Troubleshooting Cisco IOS voice gateways present challenges that I enjoy solving, but if you’re a network engineer who doesn’t do voice engineering every day, it’s easy to feel lost in unfamiliar commands and loquacious debug outputs.
In this post, I'll share some common voice gateway commands that have helped me hone in on particular problems quickly and eased the troubleshooting process. Armed with these commands and a basic understanding of how VoIP systems work, you’ll be ready to jump in and start troubleshooting the next voice gateway issue.
1. show dialplan number. This command is a great way to determine what dial peers your calls are going to hit when the gateway sees them; sometimes the output will be a lot different from what you were expecting. You also can see quite a bit of additional detail about the dial peer being matched, including any inbound and outbound translation profiles being applied that you might not have factored into your troubleshooting process.
2. test voice translation-rule. Whether you’re new to translation rules or they are old hat to you, it’s nice to be able to test rule sets to confirm their expected behavior. This command allows you to input your call digits and see how the system thinks they match the translation patterns configured. This is an especially handy tool if you are troubleshooting complex rule sets manipulating inbound or outbound digits to a carrier.
3. show call active voice compact. This command is perfect for determining how many active calls a voice gateway currently has going through it. I often use this command to figure out if I can reset a voice gateway without anyone noticing a dropped call after I complete a configuration that requires a reset.
4. debug isdn q931. An old favorite and easily one of the cleanest debugs to read, this command provides obvious information like calling/called numbers and channel ID. I have also found this output to be invaluable in troubleshooting a carrier’s ISDN switch pre-pending or discarding digits based on the plan type of ISDN call. Usually the carrier is unaware that their ISDN switches are doing this, but with this debug, you are able to unravel the mystery and find a resolution.
5. debug ccsip messages. If you have SIP trunks in your environment, this debug is golden. In addition to easy-to-interpret error codes like ‘SIP/2.0 400 Bad Request -- 'Invalid IP Address,' other useful information like RTP ports, media types, and codecs used can be seen in the resulting output.
6. debug voip dialpeer all. Determining if a failing voice call actually makes it to the voice gateway at all is an important first step that engineers often overlook. If you turn on this debug, make your test call, and see no output, there’s a good chance your call died in transit and the gateway never saw it. When you do see output, you’ll see handy information like inbound and outbound dial peer matches, often highlighting the root cause of your call routing issue.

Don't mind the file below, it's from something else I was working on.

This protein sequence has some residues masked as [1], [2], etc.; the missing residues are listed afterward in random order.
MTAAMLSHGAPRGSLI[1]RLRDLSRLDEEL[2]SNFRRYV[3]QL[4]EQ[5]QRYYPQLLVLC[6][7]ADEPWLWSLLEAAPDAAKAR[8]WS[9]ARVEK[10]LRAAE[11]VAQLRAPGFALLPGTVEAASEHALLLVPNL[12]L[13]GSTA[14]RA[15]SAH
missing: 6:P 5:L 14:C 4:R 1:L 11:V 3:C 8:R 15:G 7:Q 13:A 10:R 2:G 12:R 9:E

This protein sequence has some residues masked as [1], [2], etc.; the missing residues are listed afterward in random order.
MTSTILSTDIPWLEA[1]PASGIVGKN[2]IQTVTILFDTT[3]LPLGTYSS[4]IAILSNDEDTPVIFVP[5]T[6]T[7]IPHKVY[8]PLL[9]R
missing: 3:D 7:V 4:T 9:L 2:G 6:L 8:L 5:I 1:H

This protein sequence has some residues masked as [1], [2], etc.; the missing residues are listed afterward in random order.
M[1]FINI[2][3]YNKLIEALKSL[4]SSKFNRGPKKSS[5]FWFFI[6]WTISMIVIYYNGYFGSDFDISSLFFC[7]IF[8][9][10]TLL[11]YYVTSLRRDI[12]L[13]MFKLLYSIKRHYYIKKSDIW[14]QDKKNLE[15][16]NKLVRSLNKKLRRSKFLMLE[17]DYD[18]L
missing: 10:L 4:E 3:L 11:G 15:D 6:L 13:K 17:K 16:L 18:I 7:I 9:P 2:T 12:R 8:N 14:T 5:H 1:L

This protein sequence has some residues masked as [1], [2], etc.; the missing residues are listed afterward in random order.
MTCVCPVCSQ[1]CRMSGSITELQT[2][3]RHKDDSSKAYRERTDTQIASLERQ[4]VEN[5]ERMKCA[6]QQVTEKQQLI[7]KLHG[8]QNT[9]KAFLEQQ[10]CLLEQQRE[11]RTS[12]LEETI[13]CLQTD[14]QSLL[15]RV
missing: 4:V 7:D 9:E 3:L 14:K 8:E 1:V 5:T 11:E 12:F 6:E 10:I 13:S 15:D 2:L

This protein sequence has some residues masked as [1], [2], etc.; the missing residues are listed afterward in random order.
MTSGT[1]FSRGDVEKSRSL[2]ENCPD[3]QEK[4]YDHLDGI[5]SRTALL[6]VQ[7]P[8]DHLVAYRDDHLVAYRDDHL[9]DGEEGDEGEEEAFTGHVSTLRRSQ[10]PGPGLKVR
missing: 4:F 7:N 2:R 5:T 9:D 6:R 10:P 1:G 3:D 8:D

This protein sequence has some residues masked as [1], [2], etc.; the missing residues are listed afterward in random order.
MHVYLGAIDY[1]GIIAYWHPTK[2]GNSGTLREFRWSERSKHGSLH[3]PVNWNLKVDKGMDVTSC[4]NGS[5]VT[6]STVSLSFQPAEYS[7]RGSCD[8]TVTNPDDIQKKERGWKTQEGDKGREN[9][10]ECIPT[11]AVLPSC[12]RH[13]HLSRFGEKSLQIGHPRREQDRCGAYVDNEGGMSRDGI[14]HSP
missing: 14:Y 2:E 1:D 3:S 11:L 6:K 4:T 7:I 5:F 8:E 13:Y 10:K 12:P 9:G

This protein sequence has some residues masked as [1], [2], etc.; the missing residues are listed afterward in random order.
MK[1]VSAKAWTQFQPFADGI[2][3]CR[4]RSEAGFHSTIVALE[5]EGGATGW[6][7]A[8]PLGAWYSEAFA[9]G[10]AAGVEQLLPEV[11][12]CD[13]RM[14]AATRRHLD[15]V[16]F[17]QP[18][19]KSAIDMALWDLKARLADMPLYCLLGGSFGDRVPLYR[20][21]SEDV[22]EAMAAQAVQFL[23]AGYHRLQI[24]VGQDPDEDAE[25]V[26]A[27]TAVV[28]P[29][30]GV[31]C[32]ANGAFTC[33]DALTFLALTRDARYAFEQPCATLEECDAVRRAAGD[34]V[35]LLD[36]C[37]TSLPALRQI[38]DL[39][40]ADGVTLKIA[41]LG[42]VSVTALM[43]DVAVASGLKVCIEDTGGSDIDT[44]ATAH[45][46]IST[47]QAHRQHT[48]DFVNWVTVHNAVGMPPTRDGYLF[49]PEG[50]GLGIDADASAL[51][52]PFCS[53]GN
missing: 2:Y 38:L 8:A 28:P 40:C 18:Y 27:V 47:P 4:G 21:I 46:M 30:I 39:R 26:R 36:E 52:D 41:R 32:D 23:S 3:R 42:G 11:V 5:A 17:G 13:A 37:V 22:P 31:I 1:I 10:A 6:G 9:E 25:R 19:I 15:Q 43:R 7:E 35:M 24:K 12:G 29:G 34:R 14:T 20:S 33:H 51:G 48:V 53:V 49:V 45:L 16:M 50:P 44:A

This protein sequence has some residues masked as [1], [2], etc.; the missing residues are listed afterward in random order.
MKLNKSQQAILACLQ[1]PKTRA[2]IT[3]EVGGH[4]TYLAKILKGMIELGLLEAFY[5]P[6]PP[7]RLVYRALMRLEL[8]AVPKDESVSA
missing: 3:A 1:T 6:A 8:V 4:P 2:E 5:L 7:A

7. show voice port summary. I have used this command most often when dealing with analog devices -- specifically analog devices that no one knows which ports they're plugged into. Taking the device off hook, running this command, and seeing which port changes status can save you some serious cable tracing time.
8. show ccm-manager. If you have an MCGP gateway that won’t register, this command is your best friend. There’s a good chance you do not have the fully qualified domain name of the gateway listed correctly in your CUCM configuration, and this output will show you exactly what that needs to be. This command is also useful for confirming primary and backup CUCM registration IPs.
9. debug voice ccapi inout. This is the catch-all command of voice call debugs. It’s overly chatty, seemingly difficult to parse, and looks quite a bit like the router verbally spit up on the screen. I mention it, however, because if none of the above commands are showing you what you need to see, there is a good chance this one will. This output includes dial peer matches, signaling details, and disconnect cause codes, among other useful details. Cisco docs and Cisco TAC come in handy in interpreting the verbose output and can help you make sense of the overwhelming output.
While the above commands are just a sample of the tools available on voice gateways for troubleshooting, they are a good start for common voice issues. Hopefully, they will give you an edge the next time you’re facing troublesome voice gateway issues.